Director-Alejandro G. Inarritu
Starring-Sean Penn, Naomi Watts, Benicio Del Toro
Scott’s Review #990
Reviewed February 14, 2020
21 Grams (2003) is a superlative independent drama that contains crisp writing, top-notch acting, and a unique directing style by Alejandro Inarritu. An early work by the acclaimed director, he delivers a powerful exposure of the human condition using intersecting story lines. The result is a powerful emotional response that resonates among any viewer taking the time to let the story evolve and marinate. Outstanding film making and a sign of things to come for the director.
The film is the second part of screenwriter Guillermo Arriaga’s and Iñárritu’s Trilogy of Death, preceded by Amores Perros (2000) and followed by Babel (2006), 21 Grams interweaves several plot lines in a nonlinear arrangement. Viewing the films in sequence is not necessary or required to appreciate and revel in the gorgeous storytelling and mood.
The story is told in non-linear fashion and focuses on three main characters, each with a “past”, a “present”, and a “future” story thread. Events culminate in a horrific automobile accident, which is the overall story. The sub-story fragments delve into the lives of the principals as the audience learns more about them. Ultimately, all three lives intersect in dramatic fashion leaving the viewer mesmerized and energized by the deep connections.
Paul Rivers (Sean Penn) is a successful, married college mathematics professor who desperately needs a heart transplant. He and his wife are considering having a baby in case he should die. Cristina Peck (Naomi Watts) is a recovering drug addict now living a happy suburban life with a loving husband and two young children. Jack Jordan (Benicio Del Toro) is a former convict who is using his new-found religious faith to recover from drug addiction and alcoholism and live a happy existence with his wife and kids. After the car accident each life takes a shocking turn forever changing things.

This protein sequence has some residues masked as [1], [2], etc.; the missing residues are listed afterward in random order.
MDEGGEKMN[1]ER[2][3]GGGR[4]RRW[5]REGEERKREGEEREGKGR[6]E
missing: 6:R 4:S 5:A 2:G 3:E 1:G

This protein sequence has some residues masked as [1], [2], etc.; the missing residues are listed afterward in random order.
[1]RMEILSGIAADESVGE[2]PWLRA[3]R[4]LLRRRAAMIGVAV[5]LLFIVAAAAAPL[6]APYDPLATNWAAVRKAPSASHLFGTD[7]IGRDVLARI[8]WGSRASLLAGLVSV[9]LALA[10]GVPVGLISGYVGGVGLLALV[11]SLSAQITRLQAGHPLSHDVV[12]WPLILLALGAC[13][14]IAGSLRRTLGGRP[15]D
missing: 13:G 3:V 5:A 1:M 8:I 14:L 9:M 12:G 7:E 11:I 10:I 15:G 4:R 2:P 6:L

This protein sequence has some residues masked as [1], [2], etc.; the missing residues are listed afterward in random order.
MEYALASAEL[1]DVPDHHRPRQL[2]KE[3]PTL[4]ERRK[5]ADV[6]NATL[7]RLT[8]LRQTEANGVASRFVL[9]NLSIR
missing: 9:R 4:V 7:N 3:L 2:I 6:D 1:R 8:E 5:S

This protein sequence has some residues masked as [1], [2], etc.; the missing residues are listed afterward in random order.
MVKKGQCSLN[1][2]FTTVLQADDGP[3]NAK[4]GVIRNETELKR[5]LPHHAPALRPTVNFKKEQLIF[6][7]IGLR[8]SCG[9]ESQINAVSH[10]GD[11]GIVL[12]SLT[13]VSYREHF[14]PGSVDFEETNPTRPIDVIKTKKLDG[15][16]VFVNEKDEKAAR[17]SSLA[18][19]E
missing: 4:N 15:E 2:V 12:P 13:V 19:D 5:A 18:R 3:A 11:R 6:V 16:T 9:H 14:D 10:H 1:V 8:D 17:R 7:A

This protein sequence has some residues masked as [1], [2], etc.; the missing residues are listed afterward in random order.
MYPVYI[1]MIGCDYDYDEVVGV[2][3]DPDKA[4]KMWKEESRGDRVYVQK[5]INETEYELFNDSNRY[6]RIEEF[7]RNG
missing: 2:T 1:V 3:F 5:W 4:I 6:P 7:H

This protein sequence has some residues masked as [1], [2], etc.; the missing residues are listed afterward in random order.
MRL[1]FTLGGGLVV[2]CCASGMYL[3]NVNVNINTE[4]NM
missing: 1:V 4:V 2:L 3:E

The multiple time lines and back and forward story telling are an excellent part of 21 Grams, adding layers upon layers of potential entanglements among the characters. On paper this could be a confusing quality, but instead it provides mystique and endless possibility. What worked so well in the outstanding Traffic (2000) is used by Inarritu and delivers. The recipe of clever plotting, characters the audience care about, and top-notch acting is created, mixed, and served up on a silver platter.
Penn, Watts, and Del Toro are stellar actors who each give their characters strength, sympathy, and glory. Each has suffered greatly and faced (or faces) tremendous obstacles in life, soliciting feeling from viewers. All three are good characters, trying to do the right thing, and grasp hold of any sliver of happiness they can find. They have moral sensibilities without being judgmental, delicious is how each character interacts with the others, but in differing ways.
The film is not a happy one and certainly not for young kids, but the brilliant elements will leave the film lover agape at the qualities featured. The dark, muted lighting of the film is perfect for the morbid stories told throughout and the common themes of anguish, courage, and desperation. The clever title refers to an experiment in 1907 which attempted to show scientific proof of the existence of the soul by recording a loss of body weight (said to represent the departure of the soul) immediately following death.
Only the second full-length film in Inarritu’s young career, 21 Grams (2003) is a brilliant film nuanced in human emotion and connections. The powerful director would go on to create Babel (2006) and The Revenant (2015), two vastly different films but with similar heart. 21 Grams is a wonderful introduction of good things to come while utilizing crafty acting and layered writing to create a gem well worth repeated viewings.